Play outside

Ski. Snowboard. Sled. Skate. Take winter hikes into Narnian woodlands. Do whatever outdoor winter thing you enjoy as a family.

Do it until noses turn red and mittens are encrusted with chunks of ice and someone gets a snowball shoved down her neck. Nothing a little cocoa by the woodstove can’t cure.

Build something together

Snowmen and snow forts and sledding jumps are obvious (and very awesome) options. But when winter doesn’t deliver, makeshift lean-tos work, too. And they serve as great bases for epic snowball fights when the weather finally decides to cooperate.

If you have poor circulation and would rather keep all your extremities, see options 1 through 5.

Tell stories

Every family’s got them. This is a great time of year to recollect that time Aunt Susan – ever the festive house guest – decided to wrap herself in Christmas tree lights, plug herself in, and declare herself Spirit of Christmas Present.

You may or may not decide to include the part about how, at age 11, it became your job to deliver her Martinis so she wouldn’t have to abandon her post by the wall socket in the living room. Either way, stories like these enrich your children’s sense of a shared family history.

Write stories

Don’t love reliving the past? Write your own holiday adventure/mishap/whodunnit. Challenge your kids to do the same.

Or write a family letter to Santa saying thanks in advance, with suggestions – perhaps one per family member – about some other ways he might apply his wondrous feats of giving.

To simplify, ask your kids to fill in the blank: “If Santa could solve any problem in the world, I think he should ________.”

Create a scavenger hunt

It can be a one-dimensional indoor affair to stave off the stir-crazies, or a staged, multi-day wild goose chase stretching across whole neighborhoods and involving clues and limericks and store clerks and wanted ads in the local paper.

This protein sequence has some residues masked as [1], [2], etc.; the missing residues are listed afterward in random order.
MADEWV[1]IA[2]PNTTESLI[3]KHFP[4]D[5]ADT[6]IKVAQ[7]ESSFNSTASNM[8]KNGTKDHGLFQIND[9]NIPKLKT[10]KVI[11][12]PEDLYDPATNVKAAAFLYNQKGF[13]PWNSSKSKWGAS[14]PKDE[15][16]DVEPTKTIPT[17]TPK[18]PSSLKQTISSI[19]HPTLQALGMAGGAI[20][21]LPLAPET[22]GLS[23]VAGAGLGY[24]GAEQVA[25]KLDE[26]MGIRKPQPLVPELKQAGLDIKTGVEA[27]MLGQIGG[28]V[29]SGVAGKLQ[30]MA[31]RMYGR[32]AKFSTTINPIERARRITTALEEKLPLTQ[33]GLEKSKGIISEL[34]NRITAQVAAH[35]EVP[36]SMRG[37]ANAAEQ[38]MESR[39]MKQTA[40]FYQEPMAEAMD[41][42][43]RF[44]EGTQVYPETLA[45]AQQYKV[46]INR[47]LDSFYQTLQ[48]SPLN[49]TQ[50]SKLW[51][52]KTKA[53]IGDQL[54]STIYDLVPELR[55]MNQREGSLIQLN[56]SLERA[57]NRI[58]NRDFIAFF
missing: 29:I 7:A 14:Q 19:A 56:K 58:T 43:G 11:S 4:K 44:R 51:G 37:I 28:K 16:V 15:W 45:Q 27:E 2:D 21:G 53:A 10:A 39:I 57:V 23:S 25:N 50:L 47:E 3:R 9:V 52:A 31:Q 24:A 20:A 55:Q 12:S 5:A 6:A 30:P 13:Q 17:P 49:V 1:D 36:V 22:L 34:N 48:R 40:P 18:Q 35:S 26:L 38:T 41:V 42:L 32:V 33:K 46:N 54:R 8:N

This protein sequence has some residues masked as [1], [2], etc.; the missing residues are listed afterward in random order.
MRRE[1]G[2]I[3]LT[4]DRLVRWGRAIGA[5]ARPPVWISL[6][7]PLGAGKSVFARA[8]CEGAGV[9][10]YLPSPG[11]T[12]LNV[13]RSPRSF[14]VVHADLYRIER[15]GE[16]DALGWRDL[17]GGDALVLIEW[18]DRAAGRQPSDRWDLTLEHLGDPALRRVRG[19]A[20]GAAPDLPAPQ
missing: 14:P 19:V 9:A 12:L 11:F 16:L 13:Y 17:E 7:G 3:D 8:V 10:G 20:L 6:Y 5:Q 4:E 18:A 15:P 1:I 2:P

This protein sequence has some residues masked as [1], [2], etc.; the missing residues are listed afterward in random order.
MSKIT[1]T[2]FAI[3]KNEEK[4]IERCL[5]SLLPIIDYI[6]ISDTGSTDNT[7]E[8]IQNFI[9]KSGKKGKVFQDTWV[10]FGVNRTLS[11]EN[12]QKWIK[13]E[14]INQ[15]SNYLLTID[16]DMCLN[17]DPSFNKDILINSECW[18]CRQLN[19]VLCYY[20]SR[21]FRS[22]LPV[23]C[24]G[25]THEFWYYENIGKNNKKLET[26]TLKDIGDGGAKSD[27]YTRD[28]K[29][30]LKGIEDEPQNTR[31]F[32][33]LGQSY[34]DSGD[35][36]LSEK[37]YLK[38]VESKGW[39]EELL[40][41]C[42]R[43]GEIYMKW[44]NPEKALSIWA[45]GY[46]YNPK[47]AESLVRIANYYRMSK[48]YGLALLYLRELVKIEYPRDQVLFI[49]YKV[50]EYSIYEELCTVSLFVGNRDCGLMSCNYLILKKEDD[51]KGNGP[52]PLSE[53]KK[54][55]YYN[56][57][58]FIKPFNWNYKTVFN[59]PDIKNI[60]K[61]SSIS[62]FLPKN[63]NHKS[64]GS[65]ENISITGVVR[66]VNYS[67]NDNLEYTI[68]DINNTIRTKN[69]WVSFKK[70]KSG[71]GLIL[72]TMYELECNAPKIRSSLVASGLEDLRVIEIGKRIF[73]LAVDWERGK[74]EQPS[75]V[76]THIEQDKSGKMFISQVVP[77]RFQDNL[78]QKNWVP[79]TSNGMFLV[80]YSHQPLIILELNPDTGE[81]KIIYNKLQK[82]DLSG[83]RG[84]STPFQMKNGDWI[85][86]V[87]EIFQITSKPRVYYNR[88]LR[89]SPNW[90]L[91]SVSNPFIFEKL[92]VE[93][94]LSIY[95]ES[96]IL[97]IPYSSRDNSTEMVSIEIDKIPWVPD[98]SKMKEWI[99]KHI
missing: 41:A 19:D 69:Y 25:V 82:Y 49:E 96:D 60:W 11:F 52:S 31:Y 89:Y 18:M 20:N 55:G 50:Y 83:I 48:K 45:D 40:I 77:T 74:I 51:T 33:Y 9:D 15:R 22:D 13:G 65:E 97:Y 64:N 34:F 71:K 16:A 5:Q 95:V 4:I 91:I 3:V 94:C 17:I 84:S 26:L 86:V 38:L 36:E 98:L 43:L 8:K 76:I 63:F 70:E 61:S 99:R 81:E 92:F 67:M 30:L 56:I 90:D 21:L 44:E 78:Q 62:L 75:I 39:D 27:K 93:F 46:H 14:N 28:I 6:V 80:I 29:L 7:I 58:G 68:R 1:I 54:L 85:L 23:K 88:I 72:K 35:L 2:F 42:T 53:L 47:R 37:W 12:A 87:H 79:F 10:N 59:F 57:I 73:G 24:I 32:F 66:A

Primarily though, it’s yet another way of exhibiting for your kids a different kind of “giving” – and for your spouse, a creative kind of love.

Leave offerings

For St. Nick, the reindeer, the Food Shelf, the Mitten Tree, your neighbors, your public radio station, the birds, the lost dog you heard howling the other night.

Leave little things around for each other, too, like chocolates in lunch boxes or notes in door jambs. Leave elf-like footprints in the snow just below your four-year-old’s window.

Do something, anything, you’ve never done before as a family

Draw a wild card this year. Who knows? It may become a tradition.

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In the moments after we give birth, we desperately want to hear our baby cry. In the middle of the night a few months later it's no longer exactly music to our ears, but those cries aren't just telling us that baby needs a night feeding: They're also giving us a hint at what our children may sound like as kindergarteners, and adults.

New research published in the journal Biology Letters suggests the pitch of a 4-month-old's cry predicts the pitch they'll use to ask for more cookies at age five and maybe even later on as adults.

The study saw 2 to 5-month olds recorded while crying. Five years later, the researchers hit record again and chatted with the now speaking children. Their findings, combined with previous work on the subject, suggest it's possible to figure out what a baby's voice will sound like later in life, and that the pitch of our adult voices may be traceable back to the time we spend in utero. Further studies are needed, but scientists are very interested in how factors before birth can impact decades later.

"In utero, you have a lot of different things that can alter and impact your life — not only as a baby, but also at an adult stage," one of the authors of the study, Nicolas Mathevon, told the New York Times.

The New York Times also spoke with Carolyn Hodges, an assistant professor of anthropology at Boston University who was not involved in the study. According to Hodges, while voice pitch may not seem like a big deal, it impacts how we perceive people in very real ways.

Voice pitch is a factor in how attractive we think people are, how trustworthy. But why we find certain pitches more or less appealing isn't known. "There aren't many studies that address these questions, so that makes this research especially intriguing," Hodges said, adding that it "suggests that individual differences in voice pitch may have their origins very, very early in development."

So the pitch of that midnight cry may have been determined months ago, and it may determine part of your child's future, too. There are still so many things we don't know, but as parents we do know one thing: Our babies cries (as much as we don't want to hear them all the time) really are something special.